The “Long” Shortcut (Part 1): A Slave To A Prime Minister

The Cambridge dictionary defines a shortcut as a route more direct than the usual route or a quicker way of doing something. It is a faster or shorter way of getting to a place. Humans naturally lean towards shortcuts at the slightest opportunity, even with apparent risks and danger. It is often argued why we waste precious time and resources to achieve what can be achieved within the shortest possible time. Therefore, systems in the service and manufacturing sectors are constantly exploring ways to shorten processes to achieve efficiency and maximize profitability. In like manner, God, the creator of the entire universe in record time, would be the first to opt for the best, effective, and efficient way of executing every aspect of His Kingdom business.

Unfortunately, there seems to be a popular assertion that God is not too interested in shortcuts, even if they appear to be risk-free and the obvious way out of the affairs of His children. One scripture usually picked out of context to back that assertion can be found in Exodus 13:17. It reads, “When Pharaoh let the people go, God did not lead them on the road through the Philistine country, though that was shorter.” Although God is the most significant stakeholder of our walk with Him, believers more often than not behave and pretend as though they are more concerned about productivity in God’s vineyard business than He. The objective of this write-up, which is in six parts, is to critically examine how God’s ways, which may appear long and impossible, always turn out to be the shortest route toward set goals. Lessons will also be gleaned regarding maintaining the needed composure when traversing the humanly “long” hauls when God leads using some Biblical illustrations.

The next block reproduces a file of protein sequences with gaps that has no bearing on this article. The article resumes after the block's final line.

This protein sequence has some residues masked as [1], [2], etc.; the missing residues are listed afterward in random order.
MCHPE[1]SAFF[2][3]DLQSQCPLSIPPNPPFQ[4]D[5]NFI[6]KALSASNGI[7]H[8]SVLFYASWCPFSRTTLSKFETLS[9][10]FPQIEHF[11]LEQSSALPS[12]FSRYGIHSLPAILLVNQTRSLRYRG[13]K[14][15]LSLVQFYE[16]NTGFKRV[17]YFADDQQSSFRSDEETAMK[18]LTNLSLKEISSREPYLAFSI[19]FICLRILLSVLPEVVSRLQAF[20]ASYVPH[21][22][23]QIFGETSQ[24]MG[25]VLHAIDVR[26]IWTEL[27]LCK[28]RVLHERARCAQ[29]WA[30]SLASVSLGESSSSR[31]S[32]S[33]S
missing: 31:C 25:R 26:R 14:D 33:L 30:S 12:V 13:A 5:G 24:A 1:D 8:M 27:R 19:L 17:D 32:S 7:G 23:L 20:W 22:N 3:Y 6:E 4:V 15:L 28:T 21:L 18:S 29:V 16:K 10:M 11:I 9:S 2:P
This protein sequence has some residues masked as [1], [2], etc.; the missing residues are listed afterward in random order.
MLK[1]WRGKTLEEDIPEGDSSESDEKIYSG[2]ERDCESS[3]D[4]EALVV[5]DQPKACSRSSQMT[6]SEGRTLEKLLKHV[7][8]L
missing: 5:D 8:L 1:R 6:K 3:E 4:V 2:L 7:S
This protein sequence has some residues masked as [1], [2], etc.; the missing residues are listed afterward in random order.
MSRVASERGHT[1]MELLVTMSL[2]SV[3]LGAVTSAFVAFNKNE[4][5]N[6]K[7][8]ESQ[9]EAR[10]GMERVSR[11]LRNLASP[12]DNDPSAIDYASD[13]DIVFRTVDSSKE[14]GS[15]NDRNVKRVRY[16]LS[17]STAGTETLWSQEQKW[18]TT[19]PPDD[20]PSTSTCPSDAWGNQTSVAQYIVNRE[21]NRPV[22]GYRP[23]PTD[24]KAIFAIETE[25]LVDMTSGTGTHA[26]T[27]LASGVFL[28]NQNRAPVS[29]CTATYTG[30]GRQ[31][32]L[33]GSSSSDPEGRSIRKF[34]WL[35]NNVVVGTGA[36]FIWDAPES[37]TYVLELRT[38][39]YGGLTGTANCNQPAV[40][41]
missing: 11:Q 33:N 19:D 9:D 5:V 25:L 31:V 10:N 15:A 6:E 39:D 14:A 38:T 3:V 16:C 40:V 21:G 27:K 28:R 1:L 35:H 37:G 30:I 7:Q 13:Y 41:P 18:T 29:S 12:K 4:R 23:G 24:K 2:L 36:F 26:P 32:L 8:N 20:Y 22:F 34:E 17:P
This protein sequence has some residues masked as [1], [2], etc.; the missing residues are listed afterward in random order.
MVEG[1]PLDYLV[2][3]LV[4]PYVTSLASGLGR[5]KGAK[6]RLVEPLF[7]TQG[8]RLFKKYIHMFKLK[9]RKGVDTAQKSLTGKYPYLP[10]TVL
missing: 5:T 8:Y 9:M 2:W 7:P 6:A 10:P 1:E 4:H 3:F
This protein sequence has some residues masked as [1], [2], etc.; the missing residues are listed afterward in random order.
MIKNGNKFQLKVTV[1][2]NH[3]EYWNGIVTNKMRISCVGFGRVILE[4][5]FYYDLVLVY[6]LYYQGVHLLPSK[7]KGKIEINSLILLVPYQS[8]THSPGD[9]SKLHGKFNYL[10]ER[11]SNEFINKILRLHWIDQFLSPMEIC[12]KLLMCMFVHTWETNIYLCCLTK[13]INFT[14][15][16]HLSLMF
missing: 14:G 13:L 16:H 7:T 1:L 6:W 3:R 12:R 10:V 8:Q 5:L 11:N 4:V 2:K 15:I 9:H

God called Abraham and established His covenant with him and his descendants. Per the blueprint, they would be in Egypt for 400 years, after which He would bring them back to possess the Land of their inheritance (Genesis 15:13-16). The stay in Egypt by the Israelites was, therefore, not an afterthought or mere coincidence. His brothers’ sale of Joseph to Egypt fulfilled God’s word to Abraham, his great-grandfather. It all started as a household altercation between brothers but ended with the groundbreaking ceremony of the Israel project in Egypt, according to God’s calendar of events. Per his credentials at the young age of seventeen, Joseph was a Hebrew Shepherd with an entry visa as a slave who also could not speak the Egyptian language. Indeed, his profession was even an abomination in his host country of Egypt. The opportunities for Joseph to have a smooth stay as a slave in Egypt were, therefore, nonexistent. How was he going to free himself as Potiphar’s slave? And when would that ever happen, let alone enroll in the educational curriculum of the Egyptians in the hope of a better life?